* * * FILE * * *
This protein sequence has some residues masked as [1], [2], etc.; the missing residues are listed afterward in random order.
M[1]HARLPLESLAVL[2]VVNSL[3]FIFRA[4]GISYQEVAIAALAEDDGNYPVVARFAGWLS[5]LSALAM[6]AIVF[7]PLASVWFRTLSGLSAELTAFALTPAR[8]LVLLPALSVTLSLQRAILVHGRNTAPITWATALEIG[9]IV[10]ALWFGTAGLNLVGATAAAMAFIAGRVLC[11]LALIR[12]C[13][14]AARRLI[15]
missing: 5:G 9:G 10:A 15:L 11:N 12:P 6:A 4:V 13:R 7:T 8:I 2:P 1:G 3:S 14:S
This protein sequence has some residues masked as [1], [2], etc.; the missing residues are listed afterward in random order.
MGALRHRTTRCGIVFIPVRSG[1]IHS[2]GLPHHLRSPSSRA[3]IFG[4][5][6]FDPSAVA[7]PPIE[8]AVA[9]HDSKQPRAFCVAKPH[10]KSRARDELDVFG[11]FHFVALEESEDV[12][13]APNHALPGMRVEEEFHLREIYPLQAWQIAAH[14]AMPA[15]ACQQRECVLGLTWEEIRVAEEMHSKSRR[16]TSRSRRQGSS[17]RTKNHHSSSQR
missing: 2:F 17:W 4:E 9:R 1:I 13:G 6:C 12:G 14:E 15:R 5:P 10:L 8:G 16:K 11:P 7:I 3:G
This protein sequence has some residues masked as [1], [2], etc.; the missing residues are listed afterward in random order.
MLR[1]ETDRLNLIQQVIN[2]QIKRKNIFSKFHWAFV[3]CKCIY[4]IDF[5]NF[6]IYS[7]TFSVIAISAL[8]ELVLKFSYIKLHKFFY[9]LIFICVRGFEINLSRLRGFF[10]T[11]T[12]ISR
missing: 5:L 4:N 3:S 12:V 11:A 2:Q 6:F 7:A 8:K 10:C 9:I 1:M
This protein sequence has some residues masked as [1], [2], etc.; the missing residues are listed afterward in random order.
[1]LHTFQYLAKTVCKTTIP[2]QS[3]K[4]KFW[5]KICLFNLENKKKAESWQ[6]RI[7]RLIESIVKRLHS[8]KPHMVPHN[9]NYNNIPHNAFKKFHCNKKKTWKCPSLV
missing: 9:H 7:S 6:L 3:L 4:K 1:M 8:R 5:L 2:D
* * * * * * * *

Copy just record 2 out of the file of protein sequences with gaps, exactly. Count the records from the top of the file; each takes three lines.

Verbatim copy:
This protein sequence has some residues masked as [1], [2], etc.; the missing residues are listed afterward in random order.
MGALRHRTTRCGIVFIPVRSG[1]IHS[2]GLPHHLRSPSSRA[3]IFG[4][5][6]FDPSAVA[7]PPIE[8]AVA[9]HDSKQPRAFCVAKPH[10]KSRARDELDVFG[11]FHFVALEESEDV[12][13]APNHALPGMRVEEEFHLREIYPLQAWQIAAH[14]AMPA[15]ACQQRECVLGLTWEEIRVAEEMHSKSRR[16]TSRSRRQGSS[17]RTKNHHSSSQR
missing: 2:F 17:W 4:E 9:R 1:I 13:G 6:C 12:G 14:E 15:R 5:P 10:L 8:G 16:K 11:P 7:I 3:G